Websites, Cover Blurbs and Catalogues

27th July 2012
4 min read
16th December 2020

All houses now have a website, and details of your book should appear long before publication (unless they are deliberately withheld to secure a competitive advantage, and prevent another house from copying your idea).

If you are asked to help

Begin by looking at their website as a whole; your contribution should mirror what is there and be mindful of the reader. If you find that every other author has one short paragraph about themselves, they are unlikely to award you ten.

The website is usually managed by a separate member of staff and updated at regular intervals. Make sure you find out who is responsible and keep them informed about any relevant details.

Try to provide interesting information – details that offer added value to what they already possess.

Those surfing the net tend to have short attention spans, and reading a screen is tiring, so the copy should be brief and punchy. Most readers can spot a book blurb or jacket copy, and if they are searching the website for more information, regurgitating what they have already seen is dull.

Quotations can work very well here, so if you have friends/contacts who could offer a relevant testimonial, be sure to provide it.

Remember that journalists often use websites to find out more about authors when they are writing from home late at night. Use this opportunity to spread information, to add pertinent detail about you and your books.

Try not to repeat what is on your own website: your publisher may or may not allow a cross-reference to it (the decision may depend on whether or not you publish with anyone else).

A cover blurb

This is one of the most important pieces of marketing copy written. Surveys have consistently shown that whilst the cover design may encourage a potential purchaser to pick up the title, it is the cover blurb that persuades them to buy.

If you are asked to help

There’s information on this in chapter 5, which we will be adding to the site in upcoming weeks.

A catalogue entry

Almost all publishing houses produce catalogues at regular intervals: an annual catalogue with a listing of all titles; a complete catalogue of everything in print; and seasonal lists in between (usually spring/summer and autumn/winter) giving details of the highlights of that particular period.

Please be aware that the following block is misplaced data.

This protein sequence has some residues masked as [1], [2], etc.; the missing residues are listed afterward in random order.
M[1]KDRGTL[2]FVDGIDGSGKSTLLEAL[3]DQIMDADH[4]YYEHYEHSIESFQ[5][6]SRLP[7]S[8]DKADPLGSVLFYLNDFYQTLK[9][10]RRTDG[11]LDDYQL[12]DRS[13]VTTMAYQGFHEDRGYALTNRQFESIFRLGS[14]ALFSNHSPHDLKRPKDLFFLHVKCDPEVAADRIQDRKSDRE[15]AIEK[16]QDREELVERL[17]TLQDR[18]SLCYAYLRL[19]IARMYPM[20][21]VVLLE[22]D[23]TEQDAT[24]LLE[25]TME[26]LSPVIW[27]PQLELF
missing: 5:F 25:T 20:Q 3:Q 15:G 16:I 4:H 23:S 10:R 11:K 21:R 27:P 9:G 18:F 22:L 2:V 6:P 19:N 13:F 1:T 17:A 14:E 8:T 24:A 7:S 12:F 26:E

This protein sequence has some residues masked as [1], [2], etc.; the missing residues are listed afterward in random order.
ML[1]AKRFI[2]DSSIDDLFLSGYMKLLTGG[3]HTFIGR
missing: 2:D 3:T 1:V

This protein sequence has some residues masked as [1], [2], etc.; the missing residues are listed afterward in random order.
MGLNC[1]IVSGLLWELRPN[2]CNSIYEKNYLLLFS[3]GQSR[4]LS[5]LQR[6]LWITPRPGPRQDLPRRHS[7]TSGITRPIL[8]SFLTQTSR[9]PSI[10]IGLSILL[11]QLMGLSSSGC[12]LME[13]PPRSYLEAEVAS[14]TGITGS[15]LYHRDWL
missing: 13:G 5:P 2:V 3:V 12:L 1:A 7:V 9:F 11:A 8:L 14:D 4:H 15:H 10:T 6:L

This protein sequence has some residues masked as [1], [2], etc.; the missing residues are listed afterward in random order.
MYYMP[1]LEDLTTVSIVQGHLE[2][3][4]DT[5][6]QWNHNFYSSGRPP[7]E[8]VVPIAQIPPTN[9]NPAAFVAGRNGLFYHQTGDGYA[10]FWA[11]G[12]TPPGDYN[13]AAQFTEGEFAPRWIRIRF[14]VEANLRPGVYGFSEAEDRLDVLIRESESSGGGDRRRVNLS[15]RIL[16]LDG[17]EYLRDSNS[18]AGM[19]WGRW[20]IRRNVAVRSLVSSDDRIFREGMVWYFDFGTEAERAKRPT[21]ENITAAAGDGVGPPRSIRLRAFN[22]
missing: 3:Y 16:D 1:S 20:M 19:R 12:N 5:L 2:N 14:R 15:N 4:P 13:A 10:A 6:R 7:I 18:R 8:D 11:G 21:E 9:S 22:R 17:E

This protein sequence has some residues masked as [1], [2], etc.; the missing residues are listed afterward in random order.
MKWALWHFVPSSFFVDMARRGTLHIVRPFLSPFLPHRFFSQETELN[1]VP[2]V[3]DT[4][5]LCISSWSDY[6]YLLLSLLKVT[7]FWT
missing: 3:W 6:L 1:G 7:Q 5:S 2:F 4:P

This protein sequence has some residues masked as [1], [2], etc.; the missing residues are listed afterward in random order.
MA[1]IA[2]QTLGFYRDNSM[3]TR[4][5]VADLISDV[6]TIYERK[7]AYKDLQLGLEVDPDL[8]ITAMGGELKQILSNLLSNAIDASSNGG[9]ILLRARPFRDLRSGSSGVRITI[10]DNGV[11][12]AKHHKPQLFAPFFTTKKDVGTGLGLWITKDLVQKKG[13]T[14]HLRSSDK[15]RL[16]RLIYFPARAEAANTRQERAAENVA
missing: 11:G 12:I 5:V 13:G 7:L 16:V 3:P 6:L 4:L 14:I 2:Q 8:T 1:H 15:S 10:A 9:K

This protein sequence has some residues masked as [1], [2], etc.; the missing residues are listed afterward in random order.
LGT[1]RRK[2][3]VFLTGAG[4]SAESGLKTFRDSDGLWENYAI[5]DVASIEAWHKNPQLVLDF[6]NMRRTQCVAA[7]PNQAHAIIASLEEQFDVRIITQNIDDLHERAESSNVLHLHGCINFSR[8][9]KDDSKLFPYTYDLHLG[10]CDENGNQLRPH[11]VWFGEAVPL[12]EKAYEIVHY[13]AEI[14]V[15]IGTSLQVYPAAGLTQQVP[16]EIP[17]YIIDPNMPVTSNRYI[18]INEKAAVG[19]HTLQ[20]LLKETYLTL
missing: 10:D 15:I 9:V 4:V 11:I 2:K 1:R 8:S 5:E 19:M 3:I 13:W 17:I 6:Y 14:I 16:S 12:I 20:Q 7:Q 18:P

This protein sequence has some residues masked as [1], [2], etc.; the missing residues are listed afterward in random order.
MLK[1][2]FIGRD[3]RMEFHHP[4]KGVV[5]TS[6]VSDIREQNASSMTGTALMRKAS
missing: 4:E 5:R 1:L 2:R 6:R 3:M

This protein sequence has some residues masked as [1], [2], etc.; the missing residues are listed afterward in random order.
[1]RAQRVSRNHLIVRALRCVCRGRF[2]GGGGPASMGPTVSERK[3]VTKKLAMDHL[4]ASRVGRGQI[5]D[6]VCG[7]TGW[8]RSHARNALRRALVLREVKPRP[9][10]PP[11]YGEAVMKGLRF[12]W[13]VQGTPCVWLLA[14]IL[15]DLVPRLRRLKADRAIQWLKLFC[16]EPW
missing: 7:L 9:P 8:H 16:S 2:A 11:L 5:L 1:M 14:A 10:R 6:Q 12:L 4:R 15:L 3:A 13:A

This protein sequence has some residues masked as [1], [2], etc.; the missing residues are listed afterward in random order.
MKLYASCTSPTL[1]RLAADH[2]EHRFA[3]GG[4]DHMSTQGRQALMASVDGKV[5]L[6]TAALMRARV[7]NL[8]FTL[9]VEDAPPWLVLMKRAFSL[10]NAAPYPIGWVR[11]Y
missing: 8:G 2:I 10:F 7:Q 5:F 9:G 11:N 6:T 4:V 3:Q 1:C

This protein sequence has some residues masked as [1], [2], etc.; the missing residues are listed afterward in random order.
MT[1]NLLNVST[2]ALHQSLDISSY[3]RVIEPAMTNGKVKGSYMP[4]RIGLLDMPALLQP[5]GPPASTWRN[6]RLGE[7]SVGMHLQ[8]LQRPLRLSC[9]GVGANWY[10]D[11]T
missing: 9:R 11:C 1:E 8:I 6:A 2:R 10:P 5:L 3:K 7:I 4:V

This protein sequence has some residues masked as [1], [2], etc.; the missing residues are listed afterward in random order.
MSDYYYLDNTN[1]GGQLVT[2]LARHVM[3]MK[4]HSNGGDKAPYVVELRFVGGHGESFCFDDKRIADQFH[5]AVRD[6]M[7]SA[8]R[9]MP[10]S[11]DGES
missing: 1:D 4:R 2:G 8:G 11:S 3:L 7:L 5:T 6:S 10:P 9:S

Catalogues act as a shop window for the wares of a particular publisher. Entries in these publications may be short – perhaps just a paragraph or two, or maybe no blurb at all in the case of the complete catalogue – but they will still routinely reach the bookshops and key wholesalers in your market, and the many outlets stocking English language titles internationally.

What’s more important, they are kept and referred to long after receipt – especially by customer order departments and by shops which never get a visit from a representative.

If you are asked to help

Remember that catalogues are used for year-round reference, and get retained as reference material long after the selling period (in particular by libraries and bookshops that get few visits), so the copy needs to last and not be dependent on time-specific information.

They also present the company’s wares alongside each other, so it is important that the words used to describe each title:

  • Make its specific benefits clear
  • Do not knock other titles (either directly or by implication – for example, saying that a particular diet book is the only one the reader will ever need, if the company publishes ten others, is not helpful. On the other hand, it’s important that titles can be distinguished from each other, so a good idea to use different words from those used for other titles
  • Is comprehensible to people who are not subject specialists but nevertheless have the power to circulate information to those they know might be interested (for example librarians, booksellers, reps, and those opening the post). It’s always dangerous to assume that because the author and editor understand the copy, and the end user will too, no one else matters!
  • Builds the publishing house’s reputation for a particular type of book. The author can ride on the back of this; they may gain new readers out of the staple band who know a particular imprint and trust it.